Zika virus, superbugs and arthritis targeted through £26 million fund
Tests including an ultrasonic hologram and treatments for serious conditions, such as hospital superbugs, are the latest projects to win a share of Government funding.
Sixty seven projects will win a share of £26 million funding available through Biomedical Catalyst 2016, which is run by Innovate UK and the Medical Research Council, and aims to develop innovative healthcare technologies and processes.
For the first time, Scotland’s economic development agency Scottish Enterprise have also invested in projects. They have provided additional funding to seven Scottish companies, securing local support for nationally competitive innovations.
Glasgow-based SAW DX will create ‘ultrasonic holograms’ to diagnose sexually transmitted infections much quicker than the current tests allow.
The Native Antigen Company from Oxford are developing a quick and easy test for Zika virus, which differentiates the virus from Dengue Fever and hopes to provide reassurance to millions of mothers-to-be who live in tropical countries.
Cambridge based Cell Guidance Systems have developed a way to use protein from silk worms to heal cartilage and potentially reduce the need for joint replacement in people with osteoarthritis.
Micropharm, from Newcastle Emlyn in West Wales are using antibodies produced by sheep to develop a treatment for antibiotic resistant ’superbugs‘, such as Chlostridium difficle.
Supporting the announcements, Chief Executive of Innovate UK Dr Ruth McKernan said:
Our biosciences sector, supported by the Biomedical Catalyst, is a fantastic example of the UK’s joined-up innovation ecosystem in action. Our excellent researchers develop new and novel treatments and procedures that are then commercialised by our world-class businesses.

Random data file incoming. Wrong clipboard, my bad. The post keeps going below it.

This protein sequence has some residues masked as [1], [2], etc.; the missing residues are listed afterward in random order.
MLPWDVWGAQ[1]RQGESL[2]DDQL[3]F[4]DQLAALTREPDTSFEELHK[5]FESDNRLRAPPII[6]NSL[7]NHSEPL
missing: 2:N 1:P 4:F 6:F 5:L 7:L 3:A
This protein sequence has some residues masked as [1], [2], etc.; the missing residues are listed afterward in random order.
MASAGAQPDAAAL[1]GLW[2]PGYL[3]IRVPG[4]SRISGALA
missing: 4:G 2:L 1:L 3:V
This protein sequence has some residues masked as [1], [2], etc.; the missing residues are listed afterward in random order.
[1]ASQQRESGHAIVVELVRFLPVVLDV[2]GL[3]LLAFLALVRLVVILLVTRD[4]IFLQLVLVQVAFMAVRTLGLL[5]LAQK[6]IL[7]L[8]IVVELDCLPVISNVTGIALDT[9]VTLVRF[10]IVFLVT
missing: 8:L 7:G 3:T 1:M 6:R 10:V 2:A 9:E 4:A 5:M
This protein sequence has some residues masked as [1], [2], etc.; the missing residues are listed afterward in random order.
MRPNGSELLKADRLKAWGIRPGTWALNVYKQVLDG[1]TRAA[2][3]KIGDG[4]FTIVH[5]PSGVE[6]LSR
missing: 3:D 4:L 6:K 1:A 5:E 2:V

By becoming a co-funder in the Biomedical Catalyst, Scottish Enterprise will be helping to bring together Innovate UK’s national expertise in innovation with their own specific local priorities to boost local and national economic growth.
Sir John Savill, Chief Executive of the Medical Research Council said:
The Biomedical Catalyst is an important collaboration between the Medical Research Council and Innovate UK and we are pleased with the impressive results from the initiative to date. This unique partnership is clearly valued by both academia and industry – as evidenced by this latest investment from Scottish Enterprise.
Julia Brown, Director of Life and Chemical Sciences at Scottish Enterprise added:
We’re working hard to create more opportunities for Scottish businesses to secure business innovation funding. This first-of-its-kind partnership with Innovate UK and the Medical Research Council is just one way we’re achieving this, while integrating our support with our partners to generate more impact for the Scottish economy.
I’m pleased to see seven Scottish life science companies winning funding to support their innovative healthcare products, which demonstrates Scotland’s thriving life sciences industry and our long established reputation for creativity and business innovation.
The Biomedical Catalyst partnership between Innovate UK and the Medical Research Council has provided funding for 384 projects that have led to more than 60 first-in-human studies for innovative products. The programme has also helped bring more than £1 billion of additional investment into the UK bioscience sector.
In Autumn Statement 2016, the Chancellor Phillip Hammond announced £100 million of additional funding to extend and enhance the Biomedical Catalyst to support life science companies and translate cutting-edge medical technologies into commercial success.